The Long Ride
In 1971, Jamila and her two best friends, Francesca and Josie, live in a mostly white neighborhood and attend a mostly white school. But before seventh grade begins, the community decides they will bus students of color to a new school in a mostly black neighborhood with mostly black students. Francesca's parents opt out, sending her to a private school and splitting the trio before the school year even begins. Jamila's mom is white and her father is black, and people at her new school accuse Jamila of being white, and she and her family confront racism from white people regularly in their neighborhood.
There are a lots of great details in this story that reveal how pervasive racist systems are, and readers can easily relate to Jamila's frustration that nothing she does seems to be right. The notion that some students aren't given a second look at access to gifted or advanced classes, the friction about dating, stereotyping from teachers, and of course the bussing itself are all explored, along with a variety of responses from different characters.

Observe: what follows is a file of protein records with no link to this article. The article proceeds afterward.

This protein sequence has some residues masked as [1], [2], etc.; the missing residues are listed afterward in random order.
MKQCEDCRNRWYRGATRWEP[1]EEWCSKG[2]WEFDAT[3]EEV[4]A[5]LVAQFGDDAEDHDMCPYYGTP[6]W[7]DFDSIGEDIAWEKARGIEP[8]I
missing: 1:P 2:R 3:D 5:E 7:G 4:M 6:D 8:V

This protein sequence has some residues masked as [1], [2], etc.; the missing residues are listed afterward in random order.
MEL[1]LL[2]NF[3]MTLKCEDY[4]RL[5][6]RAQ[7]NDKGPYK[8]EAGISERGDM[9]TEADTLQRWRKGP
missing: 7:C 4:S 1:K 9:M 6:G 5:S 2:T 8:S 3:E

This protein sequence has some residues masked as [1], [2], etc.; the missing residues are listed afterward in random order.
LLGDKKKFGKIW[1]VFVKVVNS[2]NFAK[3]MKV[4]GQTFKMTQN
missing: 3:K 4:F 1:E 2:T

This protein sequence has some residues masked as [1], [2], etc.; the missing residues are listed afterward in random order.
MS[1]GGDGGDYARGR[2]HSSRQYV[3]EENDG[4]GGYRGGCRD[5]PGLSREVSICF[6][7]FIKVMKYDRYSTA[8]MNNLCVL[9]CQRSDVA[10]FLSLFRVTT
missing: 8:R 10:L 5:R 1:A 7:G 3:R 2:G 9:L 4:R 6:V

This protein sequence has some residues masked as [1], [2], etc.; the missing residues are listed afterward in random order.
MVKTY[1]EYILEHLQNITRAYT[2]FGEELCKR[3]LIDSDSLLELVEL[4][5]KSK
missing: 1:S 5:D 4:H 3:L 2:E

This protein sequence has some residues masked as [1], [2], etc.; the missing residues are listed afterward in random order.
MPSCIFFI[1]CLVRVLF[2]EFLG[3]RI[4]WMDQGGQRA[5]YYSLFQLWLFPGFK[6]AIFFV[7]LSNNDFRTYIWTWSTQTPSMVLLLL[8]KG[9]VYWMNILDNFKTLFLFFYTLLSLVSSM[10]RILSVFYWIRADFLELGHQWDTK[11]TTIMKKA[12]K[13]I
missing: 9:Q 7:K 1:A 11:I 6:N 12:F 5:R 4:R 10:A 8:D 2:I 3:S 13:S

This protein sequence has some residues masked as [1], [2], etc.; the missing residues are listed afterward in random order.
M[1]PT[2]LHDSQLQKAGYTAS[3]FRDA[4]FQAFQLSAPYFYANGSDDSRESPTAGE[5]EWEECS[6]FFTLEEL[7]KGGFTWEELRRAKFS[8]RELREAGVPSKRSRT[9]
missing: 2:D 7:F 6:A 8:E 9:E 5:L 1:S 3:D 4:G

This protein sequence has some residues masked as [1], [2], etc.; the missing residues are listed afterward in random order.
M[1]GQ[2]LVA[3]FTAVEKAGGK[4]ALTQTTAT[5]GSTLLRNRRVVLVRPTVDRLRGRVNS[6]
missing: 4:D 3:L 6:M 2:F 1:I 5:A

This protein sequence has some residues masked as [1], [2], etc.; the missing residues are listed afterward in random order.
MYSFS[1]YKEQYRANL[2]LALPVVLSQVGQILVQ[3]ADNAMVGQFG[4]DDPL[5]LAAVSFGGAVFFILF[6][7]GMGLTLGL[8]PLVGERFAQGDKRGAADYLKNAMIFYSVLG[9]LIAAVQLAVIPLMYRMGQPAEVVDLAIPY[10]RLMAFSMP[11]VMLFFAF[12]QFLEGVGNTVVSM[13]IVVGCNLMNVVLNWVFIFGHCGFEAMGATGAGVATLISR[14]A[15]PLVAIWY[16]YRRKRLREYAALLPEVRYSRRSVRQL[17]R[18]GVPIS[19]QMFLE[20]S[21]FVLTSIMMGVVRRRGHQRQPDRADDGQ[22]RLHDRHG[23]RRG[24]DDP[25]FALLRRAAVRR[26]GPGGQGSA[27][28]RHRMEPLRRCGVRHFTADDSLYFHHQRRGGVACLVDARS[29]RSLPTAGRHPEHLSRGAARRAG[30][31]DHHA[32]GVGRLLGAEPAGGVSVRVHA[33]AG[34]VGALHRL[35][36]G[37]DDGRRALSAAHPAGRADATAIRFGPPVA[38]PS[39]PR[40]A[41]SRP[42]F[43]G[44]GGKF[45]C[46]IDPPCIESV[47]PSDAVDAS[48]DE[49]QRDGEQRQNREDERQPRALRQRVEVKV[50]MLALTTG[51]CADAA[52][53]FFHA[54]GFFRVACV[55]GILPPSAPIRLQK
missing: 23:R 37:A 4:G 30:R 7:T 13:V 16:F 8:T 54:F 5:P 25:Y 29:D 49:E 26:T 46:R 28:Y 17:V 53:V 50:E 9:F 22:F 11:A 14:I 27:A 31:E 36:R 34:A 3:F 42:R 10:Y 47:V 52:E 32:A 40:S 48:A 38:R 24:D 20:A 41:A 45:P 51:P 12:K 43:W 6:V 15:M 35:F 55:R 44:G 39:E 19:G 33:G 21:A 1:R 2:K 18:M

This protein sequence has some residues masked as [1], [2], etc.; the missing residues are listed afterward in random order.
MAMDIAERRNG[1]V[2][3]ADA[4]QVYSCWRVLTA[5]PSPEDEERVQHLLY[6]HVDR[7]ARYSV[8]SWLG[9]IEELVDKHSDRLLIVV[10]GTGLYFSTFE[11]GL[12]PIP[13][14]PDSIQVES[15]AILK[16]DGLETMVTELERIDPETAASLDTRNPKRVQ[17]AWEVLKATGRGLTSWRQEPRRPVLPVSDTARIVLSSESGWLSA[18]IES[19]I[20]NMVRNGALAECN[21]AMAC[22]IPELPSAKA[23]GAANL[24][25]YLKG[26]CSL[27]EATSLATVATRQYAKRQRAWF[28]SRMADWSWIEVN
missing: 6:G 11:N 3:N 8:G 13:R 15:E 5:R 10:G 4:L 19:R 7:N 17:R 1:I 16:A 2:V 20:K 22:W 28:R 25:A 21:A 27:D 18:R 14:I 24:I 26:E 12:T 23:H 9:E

The cover art is not as appealing as the story, and the complexity of the ideas, especially set in the early 1970s, may be out of reach of some upper elementary students. But the writing perfectly conveys the tension, fear, frustration, hope, and action of this age group, and readers who give this book a chance will appreciate it.
"Twelve is the best and the worst. It's the breathless swoop at the top of the Ferris wheel, dangling and wishing you could stay. It's the moment when the wheel's about to drop, and you're scared, but it's thrilling too."
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